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; u ^ ' - ' • : ' ; K - v • - ^ : 5 : v " - ' : : " ; - : • - v : v ^ ' - v - : : ^ ' * .':'• ' W^m:':'>^-:9^y :\- ^d-•':"^' >:' ••:•••>•:• -vi--':-V-VA-v-!v<;> • v-^^.:-\:&-:U: .^r- •v-v ";%;s y VOL. XII. THOMPSONVILLE, CONN., THURSDAY, AUGUST 13, 1891. NO. 14. tujai f uaitt^s Physicians and Surgeons. Ijl F. PARSONS, M. D., PHYSICIAN J• AND SURGEON.—Residence and odiee No.45 Pearl street,Thompsonville, Coan. Connected by Telephone—No. of call 3. Office hours—8.00 to 9.00 a. m.; 2.00 to 3.00, and 6.00 to 7.30 p. m. Dentistry. E. II. THORNTON, D. I). S., -DENTIST. Vlansley's Block, - Main street, Tliompsonville, Conn. OlBcc Hours—From 8.;!0 a. in. to 12 m.; from 1 to (! p. m.; from 7 to 8 evenings. Mnsic, Etc. DENSLOW KING, —TEACHER OF— Piano-forte, Organ Playing & Harmony, Address P. O. Box 462, Tliompsonville, Conn. rt£\.wE/ewr R£O§SY0ALULTBEloYwPUo5S POWDER Absolutely Pure* A cream of tartar baking powder. Highest, of all in leavening strength. —[Latest U. S. Gov. Food Report. KROEGIR & SONS' PIANOS. The Standard Pianos of the World. iriiv. 3?. A.uij£!]\r, Teaoher of 2S<<Iiisic, Lindsey's Block (Room 1), Thompson-ville, Conn. Also agent for the Finest PIANOS and OKUANS sold in this vicinity. Can refer to scores of purchasers. Musical merchandise of every description on hand,or obtained at short notice. J j f j I l O ^ ' i t . S 1 J K J E S , TTNKll and UKPA1BKK of Pianos and. Organs SCFFIKI.P, CONN. Organs and Melodeons repaired with new bellows. First-class work guaranteed. Orders by mail will receive prompt attention. Eleven years of practical experience. Agent for Columbia Bicycles. Hair Dressing and Shaving. MICHAEL DONLON, HAIR DRESSKR. Fred. F. Smith's old stand, under Tliompsonville Hotel, Tliompsonville, Ct. All branches of the business done in an artistic manner. Please give me a call. A. MOELLER, Agent, Kroeger Hall, 92 Pearl St., Hartford, Ot. 5gp**Tuning and repairing of pianos attended to at short notice. References. Undertakers and Directors. A. R. XJSST33, UNDERTAKER and EMBALMER, 45 AND 47 MAIN ST., THOMPSONVILLE, . . . CONN. Telephone connections direct with store. WILLIAM MULLIGAN, Funeral Director and Embalmer. Prompt, careful and personal attention given to Undertaking in all its branches. 5 No. Main St., • Thonipsonville, Conn. SPRINGFIELD RACES HAMPDEN PARK, AUG. IS, 19, 20, 21. $21,.".00 PREMIUMS. Springfield sets the pace this year. A large list of entries; the fleetest trotters and pacers already entered. Entries close August 3d. $3,500 Special Prizes. Old time enthusiasm everywhere. Only the best will win this year. $5,000—2 22 Class Trotting, guaranteed stakes. $3,000— 2,'J'J Class Pacing, inianinteed stakes. $3,000—2.52 Class Trotting, guaranteed stakes. Excursion rales on all railroads. List of entries after August 3d. For particulars address E. C. ROWXSON, Sec. & Treas., Springfield, Mass. Railroads. N EW YORK, NEW HAVEN & HARTFORD RAILROAD. JULY 1, 1S91. Printers and Publishers. 'PHE PARSONS PRINTING COM-X pany, Steam-Power Printers, and Publishers of THIS THOMPSONVILLK PRESS, opposite the depot, Thompsonville,Coim. Banks and Banking. rpHE R. D. & ROBT. E. SPENCER CO., BANKERS. Capital, $25,000 R. D. SPENCER, MANAGER. ROB'T. E. SPENCER, CASHIER. J. W. GRAHAM, ASST. CASHIER. OFFICE HOURS, 9.30 A. M. to 12.00 M. ; 1.30 to 3.30 P. M. A General Banking Business Transacted. Interest Allowed on Deposits. THE R. D. & ROBT E. Thompsouville, Conn. "Watches, Jewelry, Etc. D O You W ant to Buy aWftcli, Clock, Ring, Chains, or Anything in the Jewelry line. If so, do not fail to give me a call—prices way down. Specs and Eye alasses I have a large stock, and can fit the eye perfectly. Watch, Clock & Jewelry Repairing,andWarrantcd. Cash paid for old gold and silver. fi> v v 0> Trains leave Springlield,fcioingSonth,for NEW YORK—Express trains at 2.20, 7.50, 11.45 a. m.; and 1.45, p. m.; also G.33 p. m , daily, including Sundays. FOR NEW HAVEN—Accommodation trains connecting with express trains for New York, at 5.45, 7.00,9.25 and 11.50 a..m; 2.45, 4.30, 6.40 and 8.30 p. m. Sundays Only—Accommodation for New Haven at 7.40 a. m. LONGMEADOW—5.52, 7.09,9.34,12.00 a.m.; 2.54, 4.39, 6.49, 8.P9 p. m. THOMPSONVILLE—6.01, 7.18, 9.43 a. m.; 12.09, 3.03, 4.48, 6.59, 8.48 p. m. »i-6i06,~7.23> 9.48 a., m.; 12.14, 3.08, 4;53, 7.04, 8.53 p. m. WAREHOUSE POINT — 6.11, 7.28, 9.53 a. m.; 12.20, 3.13, 4.59, 7.10, 8.58 p. m. WINDSOR LOCKS—6.16, 7.33, 9.58 a.m.; 12.25, 3.18, 5.04, 7.15, 9.03 p. m. WINDSOR—6.27, 7.45, 10.10 a. m.; 12.37, 3.30, 5.17, 7.25, 9.15 p. m. Trains leave Hartford, Going North, for SPRINGFIELD, Boston, Albany, Northampton, Brattleboro, Bellows Falls, Montreal, and all points on the Connecticut River line—Express trains at 2.20 a. m. (daily) and 11.38 a.m. (local express)12.05, 2.05 and 6.50 p. m. (daily) ; accommodation trains at 5.55, 8.03 and 9.26 a. m.; 1.30, 3.55, 4.40,6.20, 9.35 and 11.25 p. m. WINDSOR—6.10, 8.18, 9.40, 11.51 a.m.; 1.44, 4.53, 6.35, 9.48, 11.39 p. m. WINDSOR LOCKS—6.21, 8.29, 9.53 a. m.; 12.02, 1.55, 5.07, 6.46, 9.59, 11.52p.m. WAREHOUSE POINT—6.26, 8.34, 9.58 a.m.; 1.59, 5.12, 6.51, 10.04, 11.58 p. m. ENFIELD BRIDGE—12.03,6.31, 8.39, 10.03 a. m.; 2.04, 5.17, 6.55, 10.08, p. m. THOMPSONVILLK—12.08, 6.36, 8.44, 10.08 a. m.; 12.14, 2.09, 5.22, 7.00. 10.13, p. m. LONGMEADOW—12.16, 6.44, 8.52, 10.16 a. m.; 2.18, 5.30, 7.08, 10.21 p. m. SUFFIELD BRANCH. SUFFIBLD TO WINDSOR LOCKS—7.10 9.30 a. m.; 1.30, 2.35, 4.30, 6.10 p.m. WINDSOR LOCKS TO SUFFIELD—8.15, 10.00 a. m.; 1.57, 5.08, 6.48 p. m. Pocket TIME TABLES can be obtained from the Ticket Agents at stations. Mrs. Smith's Block, mxtdoor to N. M. Peace's drug store, Thcmpsonville. gggr^P. S.—Agent for W. C. IRELAND & (Jo.'s FIRE-PROOF SAFES. Drugs and Medicines. Man aiid Woman Loot Attractive! WHEN THEIR COLOR IS CLEAR. HENRY'S HOUSEHOLD HERBS Impart to the complexion the Freshness and Brilliancy which belongs to youth. For producing a clear and beautiful complexion, nothing equals this preparation. HENRY'S HOUSEHOLD IIEBBS—Nature's remedy, potent aud harmless. Guaranteed to cure C'on-stipution. Is not a cathartic, as cathartics do not cure and only give temporary relief, and always call for an increase ol the dose to get the same effect. This family medicine can be taken every night for months and no increase of dose is neces- - nry, nor can anything but good health come from it. Discovered by Dr. Joel Henry in So. America. 9S~ Out-of-town parties can secure a package by mail. Price 50c. The Corner Drug Store, GEO. R. STEELE, Apothecary. Cor. Main & Prospect Sts.,Thompsonville. Miscellaneous* pHARLES E.PRICE, AGENT.—Dealer 5 U in Wood and Coal. Wood a specialty— Chips for sale. Moving and heavy teaming Jone on reasonable terms, rhompsonville, Conn. CHARLES BERBERICH, BAKER, Spencer's Bank Block, So. Main street, Thompsonville. A fall line of bread, cake, and pies; in fact, everything usually kept to a first-class country bakery. ^ Hot Bread and Rolls every morning. ,;v Thompsonville, Conn. §§g| - , dJ.'tfl.KUJPlJbLfcU, JHAB9* 'Students thoroughly prepared for tMcliWtfr. Two Classes—Sept. 15 and Feb, 15. JIBS. A. J. WATJEJKS, Principal, 825 State st Kindergarten Normal TBAINIKS SCHOOL FOB TEACHEBS, SPRINGFIELD, MASS; Published every Thursday Evening, by THE PARSONS PRIKTIM COMPANY. THE THOMPSONVILLE PRESS is an eight column folio weekly, filled with interesting reading—New England, local and general news, and well-selected miscel-any. TERMS: $1.50 a year in advance; six months, 75 cents; three months, 40 cents. Postage prepaid by the publishers. Papers are forwarded until an explicit order is received by the publishers for their discontinuance and until payment of all arrearages is made, as required by law. We do not hold ourselves responsible for any views or opinions expressed in the communications of our correspondents, No notice will be taken of anonymous communications. Whatever is intended for insertion must be authenticated by the name and address of the writer—not necessarily for publication, but as a guaranty of good faith. 4s BATES OF ADVKRTISN^TF. Nine lines of Bretier type, or one inch space, constitute a square. Cards of one inch space or less, per year, $8.00. . Beading Notices, 10 cents a line. Ordinary advertising per inch, one week, 75 cents. Each subsequent insertion, 50 cents. Special rates to large advertisers made known on application. Transient advertisements to be paid in advance. . • ^ Births, Marriages, and Deaths inserted free.. Obituary notices^ cento a line> THB THOMPSOIRMJA^PBKSS will be for sale at John Hunter's," and by news boys, every Thursday evening. Copies folded ready for mailing can also be had at Hanter's or at this office. •- J '^AT11AZARI>^ of Wm. A. Smith. >- 5 AT WINDSOB LOCKS, %t Adams Co's. news zoom, and by netrs hoys, POOLS IN THE SAND. I stood beside the sea one day, The tide was low; With quiet flow It scarcely lapped the ocean's rim Whose waviug line, now clear, now dim, Revealed the shelving, sandy beach, Where oft the waves To watery graves In quick succession swiftly bore Each other as they climbed the shore. The little hollows in the sand Like silvery nests Where sunshine rests, Just for the time appeared to me As lasting as the shore to be; But later, when the tide had turned, I found no trace In any place Of all the basins, which had seemed So lasting as they gleamed Beneath the glowing summer sun. Why had they fled Like bright hopes dead ? Because the ocean in its sweep Had gathered all iu one great deep. Here in the pools upon the sand, I seein to find Within my mincl A type of churches, sects and creeds, Established for the great world's needs; Just for a while they will remain, Each with its plan For blessing man, Till God's great love, like ocean-tide, In one shall all divisions hide, Then, folded on our Father's breast, Like tired child That wept and smiled, At last, we all shall come to see One Church, in its divinity. THE FACE OF A DEMON. There were only sixty of us cavalry to guard a train of thirty wagons; the Indians could have borne us down by sheer weight of numbers had tliey possessed the nerve to charge en masse. At S o'clock in the afternoon 1 counted at least 400 of the hostiles in sight—every one mounted on bis war pony and armed with a good rifle, if not a Winchester. Sixty troopers and thirty teamsters to 400 redskins. Big odds in favor of the whooping, screaming, defiant riders, H.nd more so because out of the thirty teamsters not more than half would fire a shot in case of a grand charge. Western men, and not their first sight of Indians by a dozen times,, but teamsters are not the machine a soldier is. As the reds began to close in and become more defiant 1 noticed many white faces among the wagons, and 1 figured that many a man would cut loose his fleetest mule and seek to escape by flight if worst came to worst. We must give the Apaches a lesson in manners. We had been waiting until the train should reach a favorable location. The moment had come. On this ground the teamsters coald_take it" wilh" Een and that left fifty of us to act. The word was quietly passed down the line, each man prepared himself, and at a note from the bugle a wonderful change took place. Our captain wheeled with twenty men, and charged to the rear; our single lieutenant wheeled to the left with ten men; a sergeant charged straight ahead with ten more; I took nine others and wheeled to the right and rode straight at a body of eighty Indians bunched on a knoll just out of rifle shot. "Right wheel—steady, now; forward, trot, gallop—charge!" Ten to eighty! Eight to one! Odds enough to prove our mettle and make it exciting. Every trooper in every squadron was cheering as he rode. His carbine was strapped to his back and his saber was held aloft in his right hand. "Rush 'em, boys; drive right into em; make a hole in the bunch?" Our plan had been executed so swiftly that the reds were dumfounded. Only three or four shots were fired at us as we charged, and the whole band sat there gazing at us as we thundered up. We struck them with an awful crash-ten of us in single rank, and as our sabers began to flash the Indians thought only of getting out of reach. We had them flying in two minutes, and the order was, in case they took to flight, to keep together and run them for a couple of miles, using our carbines on their backs. I had a light horse, not much larger than an Indian pony. He struck and ^nocked over two ponies, and as I cut a \Hurrior down with my saber my horse pitched forward and flung me heavily to the ground. 1 was stunned, but remember that two or three horses stepped on me as the Indians drew out and took to flight. When 1 struggled to a sitting position it was to find myself almost helpless. My right shoulder was broken, my back severely injured, and my legs felt numb. 1 was in a hollow, from which I could not see the wagons, but I could hear the fighting going on in all directions. To the right of me was a dead warrior, to the left a second; farther to the left a dead pony; to the right a wounded one; directly in front of me and twenty feet away was a redskin, kicking and struggling. I had just got a rest on my left elbow when he sat up. The right side Of hisp head was all bloody from a saber cut which had shaved off an ear, but this would have been a trifle to him. He must have been dismounted by the shock, as I was, and had also been trodden on. His right arm hung limp and his back was broken. He fell back as he tried to sit up, and, rolling over half way, his eyes looked, squarely into mine. " *? " * t: Talk of the fury in the eyes of a* tiger brought to bay, of a lion crippled and waiting to strike a dying blow, of tht tires of hell burning in the eyes of a mastiff attacked with hydrophobia and impatient to destroy I. The face of that Indian was the face of a demon fresh from the confines of hades. The hate in his eyes made the blood chill. The desire for vengeance burned out like , a blaze on a hilltop at midnight. ' ;f-.a||p- I felt for my revolver with my left hand. It was in the holster of my saddle. My carbine was at my bapk, but 1 could not get at it, injured as i' was, and the slightest movement giving me excruciating pain. Was he armed? Ylesl 1 saw his left hand go down and seize the handle of his tomahawk, and as he raised it be tried -to utter a shout of venge|tijC!f-yHg^copl^ not sit up, and ^ but shnfcti&s his teeth tightly together "to force back the pain he waved the towahawk three or four times to get an impetus, and then flung it at me. It passed over me and sunk into the earth. Had he any other weapon? He lay back, panting with pain and exhaustion after his throw, and again his eyes glared into mine, while the blood oozed from his wound and ran clown his throat and neck. Hate! Vengeance! Fury I Hope! Despair! I read each' feeling as it passed through his heart—read it from the eyes which burned and glinted and blazed until I grew faint at their malignity. Then he moved his arm again and brought up a knife—a long, thin knife, which the lightest blow would drive to a man's heart. It flashed and glistened in the sun, and my flesh crept as the red devil, wounded unto death and almost helpless, reached out, laid the knife on the ground, and then sought to clutch the soil and drag his body toward me. An inch—two inches—three—five—ten— a foot! If he can have time he will pull himself across that space to within striking distance and then drive that knife into me! He reaches out again—he groans in pain—his fingers dig up the dirt—his eyes look blood red as he calls up his thirst for vengeance to help his muscles perform their work another inch—six inches—another foot! 1 feel the ground around me again as far as I can. No weapon—nothing to stop his advance! Ouce more he reaches out and deposits the knife. The black fingers sink into the soil and find a hold—the powerful muscles of a single arm pull his crippled body along inch by inch—inch by inch. There's a brighter blaze in his eyes—additional fury creeps into that steady' glare. He has been wounded unto death, but if he can kill me he will die without a regret—aye! with a shout of exultation on his lips. Inch by inch—coining, coming nearer, nearer! Two feet more and he can reach me and stab and thrust with that knife! But suddenly I notice that the firing has ceased. 1 hear the hoofbeats of galloping horses, and now half a dozen troopers ride up, aud one of them calls out: "Bless my stars! but here's our sergeant? Hello, old boy, catch a bullet? Down, boys, and look after him, and I'll just put an ounce ball into the head of this red devil who's been picking his teeth with his hunting knife. Stand clear a minute, boys! One, two, three— gone to Injun heaven, to fool with no more wagon trains!"—M. Quad in Now York World. THE FIVE THOUSAND FED LESSON VII, THIRD QUARTER, INTER-NATIONAL SERIES, AUG. 16. Spectacles in Art. Among the figures forming part of the architectural decorations of the interior of the chapel of Henry VII is one of saint reading a book and wearing a paijji of spectacles without side strips, audg 61 the form that used to be distinguish by the name goggles. Such early | glasses were circular in form and'; fixed in rims of leather, connected waist or curved piece of the samei Text of the Lesson, John vl, 1-14—Commit Vwses, ll-l.'I—Golden Text, John vi, 48—Commentary by the Rev. D. M. Sttiarns. [Con piled from Lesson Helper Quarterly by permisson of II. S. Hoffman, publisher, Philadelphia.] — 1. "After these things Jesus went over -tbe sea of Galilee, which is the sea of Tiberias." jAccording to Matthew, Mark and Luke this was shortly after the beheading of John the Baptist, and also the return of the twelve apostles from their missionary tour. The disciples of John, having buried bis body, went and told Jesus. The apos-tlfcs, having returned, gathered themselves tpgether unto Jesus and told Ilim all tilings, both what they had done and what they had taught (Math, xiv, 12; Mark vi, 30; Luke ix, 10). • 2. "And a great multitude followed Him, because they saw His miracles which He did on them that were diseased." There were so many coming and going that Jesus and His apostles had no time to eat, therefore He said to them, "Come apart into a desert place and rest awhile." So they departed by ship privately, to cross the sea to a desert place belonging to the city of Bethsaida (Luke ix, 10). But the people knew it and ran afoot out of all the cities and outwent them (Mark vi, 31-33). 3. "And Jesus went up into a mountain, and there He sat with His disciples." 4. "And the Passover, a feast of the Jews, was nigh." ' It is most interesting to notice that His teaching in the fifth, sixth and seventh chapters of this gospel is associated with •three different feasts of the Jews (chapters v, 1; vi, 4; vii, 2). When they were first instituted they were called "Feasts of the Lord" (Lev. xxiii, 2, 4, 37, 44), but now the Lord is so completely left out that they are only "Feasts of the Jews." 5. "When Jesus then lifted up His eyes, and saw a great company come unto Him." The testimony of the other three gospels is that He w;is moved with compassion toward them, because they were as sheep not having a shepherd; that He healed their sick, .and that He received tiiem and spake unto them of the kingdom of God. "He saith unto Philip, Whence shall we buy bread, that these may eat?" Philip was of Bethsaida, and Bethsaida Wiis the nearest city (John i, 44; Luke ix, 10). This may have been one reason why he asked Philip. This apostle is mentioned .'in the other gospels only once in each, in .connection with the choosing of the twelve; ; but he is mentioned by the writer of this gospel four different times (chapters i, 43- 48; vi, 5, 7; xii, 21, 22; xiv, 8, 9). 6. "And this He said to prove Him, for ; He Himself knew what He would do." Having chosen us to be His, He lovingly tests or tries or proves us day by day to lit us for better service. After many testings \ it is written iu reference to the hardest yet "God did tempt (or try) Abraham (Gen. xxii, 1). And concerning Israel it is written that the Lord their God led theni so as to humble and prove them and do them good at their latter end (Deut. viii, 2, 16). ilip answered Him, Two hundred fc"~ '" ™ti r""i fpr told the glasses in p3 Sncli a pair, probably not later the time of Charles II of England, is pri served in the British museum. These leather rimmed goggles appear to have been succeeded by glasses of the same shape with rims of tortoise shell and a steel waist. An example of the early part of the last centur)r, in the original black fishskin case, shows that there was difficulty in attaching the waist to the rim with the requisite firmness. Hence arose the rims with a rigid waist and side pieces for keeping the spectacles in position. But they were heavy and clumsy, whether in tortoise shell or horn, and the difficulty remained of making a reliable hinge in such brittle material. This eeems to have brought into existence the heavy gold, silver and steel spectacles of our grandfathers. — Jewelers' Weekly. Chinamen Cliew Gum. Seated together in a Broadway car were five Chinamen, all chewing gum. It was evidently their first experience with this deadly form of dissipation, but they were enjoying it immensely. They chewed and champed together and chattered away in their native tongue in the most animated fashion. The other passengers in the car were much interested, aiid watched the misguided Chinamen intently. The Ah Sins were as oblivious to the other passengers as if they were in the fantasy of an opium dream. By their gestures aud gibberish they made it plain to the spectators that they were discussing the deep mysteries of the slot machine from which they had extracted the gum. They also discussed the gum itself. They would hold it between their teeth, stretch it out until it would break, thrust it back into their mouths, chewing and chattering all the time. A ministerial looking man sitting opposite made a gesture of disapproval to one of the Chinamen. A smile stole into the slant eyes of the Celestial as he stopped chewing long enough to remark: "Chinaman likee. allee same."—New York Advertiser. : / If Regulars Off Duty. of S "I want to show you the effects of constant training," said a local military ^eh-^ t h u s i a s t . • -fW r We were standing on Whitehall street. "You see those two regulars froni Jfo- Pherson barracks coming this way," said he, pointing toward two private soldiers from the barracks.; They were walking-very rapidly, but with as regular a step as though on dress,parade. , "Now watch them. I will give a command as they come up and I'll bet a cigar they instinctively obey it."' "It's a bet." - .J ^ Ml- ' Just as they pasBed us itiy companion,, in a deep, commanding^voice said: r "Fours left; jtnarchl*'}'}£• fy y ,t j As quick as 4 flash the regulars wheel#!' to the curbstone. ' Then " they caught themselves, looked'around, smiled and went on.—Atlanta Constitution. 1 '• Wife—When ypft\keep; me awake by not coming home :;tiU mo*ning, I don't get enough rest. Husband—Then why don't yon go to sleep now, my darling,, insj^ead of making yoursejf,more tired, qy talking so much?—New York Epoch. '1 At Bay Kidge, L. hf a family comprising five generations'said' td be" HVth£' under one rodfc The to be 103 yeait oldi%cJ 8. "One of Sis disciples, Andrew, Simon Peter's brother, saith unto Him." Andrew was one of the first to follow Jesus, and he was also of the city of Bethsaida (John i, 40, 44). Hi} was one of the four who privately asked the questions which drew from our Saviour the great discourse on last things, which is recorded in Mark xiii, Matt, xxiv and Luke xxi. 9. "There is a lad here which hath five barley loaves and two small fishes, but what are they among so many?" After healing and teaching the multitudes, the day being far spent, His disciples asked Him to send them away into the villages round about that they might buy themselves bread; upon which He said, "They need not depart, give ye them to eat." Then He asked how many loaves they had, and told them to go and see (Matt, xiv, 15, 16; Mark vi, 35-38). It was after that that Andrew reported the amount on hand, with the remark, "What are they among so many?" Impossible! was evidently the thought of each disciple. 10. "And Jesus said, Make the men sit down. Now there was much grass in the place. So the men sat down in number about five thousand." Mark says they sat upon the green grass in ranks by hundreds and by fifties. He who teaches by His Spirit through His servant to "Let all things be done decently and in order" fails not to set us the example Himself, for "God is not the author of confusion, but of peace" (I Cor. xiv, 33, 40). 11. "And Jesus took the loaves." He had said, "Bring them hitherto Me" (Matt, xiv, 18), remiuding us of "Come unto Me," "Bring him hither to Me," and of Elisha's "Let him come now to me" (Matt, xi, 28; xvii, 17; II Kings v, 8). Without Ilim we can do nothing (John xv, 5). "And when He had given thanks." The other three say that He looked up to heaven and blessed them. In all things He acknowledged the Father; even He testified, "I can of,mine own self do nothing" (chapter v, 30). "The Father that dwell-eth in Mp, He doeth the works" (chapter xiv, 10). Do we not see here wherein our great failures lie? "He distributed to the disciples, and the disciples to them that were set down, and likewise of the fishes as much as they would." 12. "When they were filled, He said unto His disciples, Gather up the fragments that remain, that nothing be lost," "They did all eat and were filled," so say Matthew, Mark arid Luke. They had not '"eacha little," as Philip had thought might possibly be accomplished if the two hundred pence had been forthcoming and the bread obtainable, but all had "as much as tihey would" (verse 11). When teachers and preachers receive the living bread directly frbm Him the people will never go away With,just-a..little, but will be filled for the time being and want to come fop more, 13. "Therefore they gathered together, and filled twelve baskets with the frag' ments of the five barley loaves, which remained over and above unto them that had eaten." Twelve baskets over arid above! What a contrast (to,the five loaves and two fishes with which they started 1 And 5,000 men ihfid bee/i abundantly fed, besides women and children (Matt, xiv, 21). Is it still j)ossible>to do muqh good with small means, and 'yet have more, left to do with than When .we ptarted? Yes,.-surely! Ik' "Then ' those iiieh; when they had seen the miracle that Jesus did; said, This is of a truth that prophet that .should come into the world." , Thus they in some sense believed in Him and would nave by force made Him a king, not knowing that His kingdom is not of this world, it is not from, hence (verse 15 andc^an^rr " . i ? • : T ' W ^ C i n . V - A little W'nterport boy a few days ago, says "the Bangor (fcte») Commercial, found a bird's nest with four young birds and brought It home. ' Shortly after the uioth- •jfe* bird came in, at the window aud fed £he little ones. Since that time she has tforiae rdgrtarljrseveral times a day brtag- " od. It the Window happens to be los&l sbe Waits forsome one toopenit. JL ttPYftltHT I&90 Taken in time, even Consumption yields to the wonderful effects of Dr. Pierce's Golden Medical Discovery. It won't make new lungs—but it will make diseased ones healthy when nothing else will. There's reason for it, too. Consumption is Lung-scrofula. For every form of scrofula, and all blood-taints, the "Discovery " is a positive cure. It's the most potetit strength - restorer, blood - cleanser, and flesh - builder known to medical science. For Weak Lungs, Spitting of Blood, Bronchitis, Asthma, Catarrh, and all lingering Coughs, it's an une-qualed remedy. It's a guaranteed one. If it doesn't benefit or cure, you have your money back. You've everything to gain from, it—nothing to lose. It's especially potent in curing Tetter, Salt-rheum, Eczema, Erysipelas, Boils, Carbuncles, Sore Eyes, Goitre, or Thick Neck, and Enlarged Glands, Tumors and Swellings, Great, Eating Ulcers rapidly heal under its benign influence, childS And School of Sliort-Hsind nnd FALL TKKM OPENS SEl'T. 1st, la'Jl. Largest, best equipped, aud most successful of Business Tniiniiig Schools. Competent students siicled to positions. Eiej'unt catalogue free . K. E. CIIILDS, Springfield, )Ias.s. A PERSON Just as high in the world as the power that is in hint will take him, We offer ~ |p — superior facilities for l||Vh\ (lie education of the young who wish to make the most of themselves, Our new catalogue will tell yon all about it. Send for it. Fall Term l>eg-ins Sept. 1, Office open during August, HAKNUM'S BUSINESS COLLEGE 370 Asylum Street, Hartford, Conn. Boys & Girls! Can you earn your living ? If not, why not take our BUSINESS or SHORTHAND course ? School opens September I. Catalogue, etc., free. E. M. HUNTSINGEIt, Hartford. 80 Asylum St. A Wonderful Cracker. "B055" Lunch Milk Biscuit BOSS See that each biscuit is stamped Does your grocer keep the Boss Cracker? GET THE BESTiPWHY? Seorsfte Dctclyli cFiaourei,, Absolutely ELERY Uneqnaled Strength. Vou Economical. cl®S.ts'' ".u(ASAMUS. AG|IUiNGM0#ElRl ''' 5' Cold Soda and Ice-Cream -AT- - . 1 For the merchant who feels in duty bound at this season of the ) ear to commence talking about slack trade and dull times, to sit down on the head of a flour barrel, cross his lews, fold his arms and let the dust settle on his goods. This may do for some merchants, but it will never do for John F. O'Hcar. Our customers " eat to live and live to eat," and this is just the sea son of the year that a 'clean, well-kept and well-stocked store draws the trade. This of course is especially applicable to the grocery department. People may not burn so much kerosene oil these long days and short nights, but they eat just. a« much bread and butter and drink just as much tea and coffee as in winter. No cook can make green apple pie or doughnuts without, flour and sugar anv more in summer than in winter—it is all in the mind of the grumbling merchant. We have no time to stop for that business, and your trade is what we are after. Come and see us early and often. ll F. We nave made arrHngemeiits by which we now charge our own fountains, using pure liquified carbonic acid, generated without chemi-icals. New steel fountains lined with block tin. SYon can feel assured that our-Boda is not only ctfol So. Main Street, THOMPSONVILLE, - CONN Just Look Here! IT'S ALL PLAIN ENOUGH! -THAT-SUCCESSOK TO GORDOIff BH.O S . , Store, ill HazardTllle, KEEPS IN STOCK A FULL LINE OF HDDlemeot -AND-Garden Tools OF ALL KINDS, And as cheap as can be bought anywhere. FOR A IAWD GO TO SMITH'S! AND FOR OilcloM Door-Mais ami Wire-Netting. Stoves A Ranges -AT-BOTTOM PRICES! Pumps, Tinware, GJassware, ® Woodenwa re* ^ Silverware, Cutlery." Hardware; Lead Pipe, ; ROPE, &C., &c. Plumbing, Jobbing, Sheet-Iron Work* , and Tin-Booflng done to order. First-class work guaranteed. rjr Old Bobber, Copper, Brass, Pewter, Lead and Bags taken in exchange for goods. BLAINE! The Internationa! City—Gateway of Two Great Nations where Commerce moves with Tide and Rail. Send to the undersigned for maps and pamphlets which will inform you about Blaine, l'uget Sound, aud the new state of Washington. Blaine the future Metropolis. Population, 1889, 75 ; 18!!0, 2100. Complete system of electric iighis: water works'; ten miles 12-foot sidewalks; six miles graded streets; ha* best land-locked harbor on Puset Sound. Four greatest trans-continental railways. The Canadian ra-ilic and Great Northern Railways are just completed here. I'he Northern l'acific is only 15 miles away, and the Union Pacific is coming as fast as men and money can build. Now is the time to buy lots and blocks and realize on the great rise in values. Wo are the largest owners. Lots range from $75 to $1500. Lots five to ten blocks from water front $75 and $ 100 : choice, $100 to $250. Terms, ono third down; balance, one year, in equal monthly payments. You ^et exactly the same terms as given at. our odici s here ;i>id : i Blaine. By remitting ten dollars by draft, i v , i-tere(l letter or telegraph, we will select for you the best unsold lots. liei'ercnccs: Every hank and business firm in Seattle; Washington National Bank; Hon. K. O. Graves, President and Ex-Assistant U.S. Treasurer; L. H Griffith,Reality and Banking Co., and Ex-Gov. Euirene Semple, Seattle; First National Bank; Blaine National Bank and Chamber of Commerce, Blaine, Washington. Address New England Lind and Harbor Improvement Co. Occidental Block, - - Seattle, Wath. Ice-Cream Soda! Have you tried the Delicious drinks from WILCOX'S NEW FOUNTAIN? Ice-Cream Soda with the pure juicc of the fruit: Piuetipple.with strawberries nnd cream, only 5c a ^lass. Ice-Cream Soda a specialty at the Kitchen Our Ioe-Cream is made fresh every day and sold at wholesale and retail. R. E. WILCOX, Main st., Thompsonville. • Uil Successor to (J. D. and J. A. Bent. Thompsoiiyille, - Conn., CARRIAGES 1RISS DEPOSITORY. If you are in need of a Carriage, Wagon, Harnesses, Etc., Etc., of any description come ami see my stock, which is complete. Being under very small expense, and buying for cash, enables me to sell at "the lowest price. Carl E. Miller, Thompsonville, Conn. BARGAINS IN HARNESSES. At all prices from §7 to $35. The best Harness for the money in town. Guarantee them every time and mean just what I say. A nice line of Trunks, Bags, Whips, Summer Horse Clothing, Lap Robes, Rubber and Cotton Hose. Harness, Axle and Machine Oils, Harness Soap and Dressing. Haven't room to mention one-quarter of our line of goods. Come in and look at our stock. We will use you well. A. T. LORD, MAIN ST., THOMPSONVILLE. J. W. GRAHAM. — DEAI.HU IN-Staple and Fancy Groceries, Crockery, Lamps, etc. Domestic Dry Goods, Floor and Table Oilcloths, Boots and Shoes. ; A Word " to the Farmers.' • s S. t I will exchange anything in my store for Money, Batter, Eggs, Pota|g| toes,' or any of your produce that can be sold or exchanged a^ain. J. WIGRAHAM Spencer's BankJS ^ »o. MainSiVThoma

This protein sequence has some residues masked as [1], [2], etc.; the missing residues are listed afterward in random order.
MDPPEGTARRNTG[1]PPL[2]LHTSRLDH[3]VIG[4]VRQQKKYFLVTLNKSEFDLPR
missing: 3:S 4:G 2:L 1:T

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VOL. XII. THOMPSONVILLE, CONN., THURSDAY, AUGUST 13, 1891. NO. 14.
tujai f uaitt^s
Physicians and Surgeons.
Ijl F. PARSONS, M. D., PHYSICIAN
J• AND SURGEON.—Residence and
odiee No.45 Pearl street,Thompsonville,
Coan. Connected by Telephone—No. of
call 3. Office hours—8.00 to 9.00 a. m.;
2.00 to 3.00, and 6.00 to 7.30 p. m.
E. II. THORNTON, D. I). S.,
Vlansley's Block, - Main street,
OlBcc Hours—From 8.;!0 a. in. to 12 m.;
from 1 to (! p. m.; from 7 to 8
Piano-forte, Organ Playing & Harmony,
Address P. O. Box 462,
POWDER Absolutely Pure*
A cream of tartar baking powder.
Highest, of all in leavening strength.
—[Latest U. S. Gov. Food Report.
KROEGIR & SONS' PIANOS.
The Standard Pianos of the World.
iriiv. 3?. A.uij£!]\r,
Teaoher of 2S<